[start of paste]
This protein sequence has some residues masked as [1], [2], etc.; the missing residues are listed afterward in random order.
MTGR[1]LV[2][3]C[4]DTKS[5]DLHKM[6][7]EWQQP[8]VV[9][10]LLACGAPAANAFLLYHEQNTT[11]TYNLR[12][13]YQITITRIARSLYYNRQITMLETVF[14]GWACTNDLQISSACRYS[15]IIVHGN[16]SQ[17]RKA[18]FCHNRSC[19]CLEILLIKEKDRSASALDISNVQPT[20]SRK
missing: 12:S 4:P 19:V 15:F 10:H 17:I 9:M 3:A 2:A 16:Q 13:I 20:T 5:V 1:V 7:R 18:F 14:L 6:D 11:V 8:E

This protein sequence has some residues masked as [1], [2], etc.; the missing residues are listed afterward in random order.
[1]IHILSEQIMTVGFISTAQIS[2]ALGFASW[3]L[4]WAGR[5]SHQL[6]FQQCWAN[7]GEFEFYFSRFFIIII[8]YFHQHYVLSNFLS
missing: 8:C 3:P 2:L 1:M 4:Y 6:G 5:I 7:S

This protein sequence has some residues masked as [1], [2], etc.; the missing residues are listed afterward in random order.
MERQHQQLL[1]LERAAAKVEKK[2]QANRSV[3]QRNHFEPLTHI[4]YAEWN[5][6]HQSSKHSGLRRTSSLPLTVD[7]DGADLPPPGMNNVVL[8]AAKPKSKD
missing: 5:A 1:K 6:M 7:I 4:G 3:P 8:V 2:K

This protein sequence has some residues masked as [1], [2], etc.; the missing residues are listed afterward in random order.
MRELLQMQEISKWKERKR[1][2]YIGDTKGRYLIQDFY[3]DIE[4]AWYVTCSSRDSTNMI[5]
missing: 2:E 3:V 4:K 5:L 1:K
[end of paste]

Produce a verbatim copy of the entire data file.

This protein sequence has some residues masked as [1], [2], etc.; the missing residues are listed afterward in random order.
MTGR[1]LV[2][3]C[4]DTKS[5]DLHKM[6][7]EWQQP[8]VV[9][10]LLACGAPAANAFLLYHEQNTT[11]TYNLR[12][13]YQITITRIARSLYYNRQITMLETVF[14]GWACTNDLQISSACRYS[15]IIVHGN[16]SQ[17]RKA[18]FCHNRSC[19]CLEILLIKEKDRSASALDISNVQPT[20]SRK
missing: 12:S 4:P 19:V 15:F 10:H 17:I 9:M 3:A 2:A 16:Q 13:I 20:T 5:V 1:V 7:R 18:F 14:L 6:D 11:V 8:E

This protein sequence has some residues masked as [1], [2], etc.; the missing residues are listed afterward in random order.
[1]IHILSEQIMTVGFISTAQIS[2]ALGFASW[3]L[4]WAGR[5]SHQL[6]FQQCWAN[7]GEFEFYFSRFFIIII[8]YFHQHYVLSNFLS
missing: 8:C 3:P 2:L 1:M 4:Y 6:G 5:I 7:S

This protein sequence has some residues masked as [1], [2], etc.; the missing residues are listed afterward in random order.
MERQHQQLL[1]LERAAAKVEKK[2]QANRSV[3]QRNHFEPLTHI[4]YAEWN[5][6]HQSSKHSGLRRTSSLPLTVD[7]DGADLPPPGMNNVVL[8]AAKPKSKD
missing: 5:A 1:K 6:M 7:I 4:G 3:P 8:V 2:K

This protein sequence has some residues masked as [1], [2], etc.; the missing residues are listed afterward in random order.
MRELLQMQEISKWKERKR[1][2]YIGDTKGRYLIQDFY[3]DIE[4]AWYVTCSSRDSTNMI[5]
missing: 2:E 3:V 4:K 5:L 1:K